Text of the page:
Most Likely to Become a Peacemaker

Martin Luther King, 1964

Remember those high school yearbook predictions: most likely to become famous, most likely to become fabulously rich, etc.?  Have you ever thought about what kind of person is most likely to become a peacemaker?

In my novel, SOMEONE HAS TO DIE, you’ll be surprised at who is willing to take a risk for peace, and who does everything in their power to prevent peace.  You might think that a Christian pastor is more likely to pursue peace than a Muslim imam–actually, that hasn’t been my experience in the Muslim world, and you’ll get a taste of this harsh reality when you read the book!

True, Martin Luther King Jr. was a Christian pastor.  But other famous peacemakers come from a variety of walks of life: Gandhi was a lawyer, Badshah Khan started schools for the poor, Jimmy Carter was a peanut farmer who became president, and Jesus was a poor carpenter’s son.  And all over the world today there are everyday people who see two people or two groups of people hostile to one another, and take a risk to stand in the middle and love both sides.

When 9/11 happened, I remember emailing my Christian friends in the US encouraging them that it was the right time to make friends with the Muslims around them who might be afraid of angry, random retribution.  One couple took my suggestion seriously and joined other members of the community to serve their local mosque as nightwatchmen.  The mosque’s attenders were overwhelmed by the kindness of these neighbors.  One of them got talking to my friends, and next thing you know they were planning a hike together and eating in each other’s homes.  The risk my friends took to build a bridge paid off!

Just this week another friend shared how he took a group of American Christians into the gay prostitution district of his city to ask the homosexuals for forgiveness for how the Christian media and institutions have treated them!  He told me how many of them were deeply touched and asked my friend’s team to pray with them right there in the street.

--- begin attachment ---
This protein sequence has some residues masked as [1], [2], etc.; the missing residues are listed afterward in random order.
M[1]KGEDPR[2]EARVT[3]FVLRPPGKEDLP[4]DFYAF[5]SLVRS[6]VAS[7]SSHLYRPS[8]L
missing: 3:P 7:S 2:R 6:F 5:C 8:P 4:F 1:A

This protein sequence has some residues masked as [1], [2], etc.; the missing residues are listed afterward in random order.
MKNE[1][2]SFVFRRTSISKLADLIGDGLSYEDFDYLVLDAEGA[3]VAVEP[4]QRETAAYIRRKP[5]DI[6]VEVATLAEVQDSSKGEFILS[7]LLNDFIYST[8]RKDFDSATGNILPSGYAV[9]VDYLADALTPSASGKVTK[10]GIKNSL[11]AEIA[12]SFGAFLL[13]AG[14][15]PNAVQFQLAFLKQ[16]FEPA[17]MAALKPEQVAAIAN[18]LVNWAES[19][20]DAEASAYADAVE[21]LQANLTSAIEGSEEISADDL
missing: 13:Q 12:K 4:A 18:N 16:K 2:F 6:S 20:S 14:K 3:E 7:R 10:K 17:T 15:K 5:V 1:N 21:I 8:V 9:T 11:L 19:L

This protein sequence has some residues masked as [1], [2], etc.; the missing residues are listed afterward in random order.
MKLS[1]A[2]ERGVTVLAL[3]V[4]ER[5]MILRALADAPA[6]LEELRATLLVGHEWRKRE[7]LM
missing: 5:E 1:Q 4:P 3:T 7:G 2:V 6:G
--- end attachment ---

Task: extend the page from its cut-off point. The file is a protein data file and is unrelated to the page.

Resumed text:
One of my favorite quotes from Martin Luther King is this: “I can never be what I ought to be until you are what you ought to be. You can never be what you ought to be until I am what I ought to be. This is the interrelated structure of reality.”  You may not think of yourself as a Gandhi, Mandela or MLK, but when you see any opposing people or groups where God gives you the grace to love both sides, take a risk and do something about it!  The ripple effect of you becoming who God wants you to be creates a momentum for them to become who God made them to be as well.

Published by Jim Baton

Jim Baton (pen name) has spent over 25 years living in the Muslim world, where he’s been involved in a variety of peace and reconciliation activities including interfaith dialogue, training elementary through university students in peace principles, and bringing Christians and Muslims together to pray. Jim's writing, speaking and teaching is helping Christians and Muslims build bridges of understanding, love and prayer both in Muslim nations and at home in America. His novels contain a depth of understanding regarding the roots of the Christian and Muslim conflict, how to bring healing to Abraham’s broken family, how to combat terrorism with non-violence and love, and how to become a true peacemaker.

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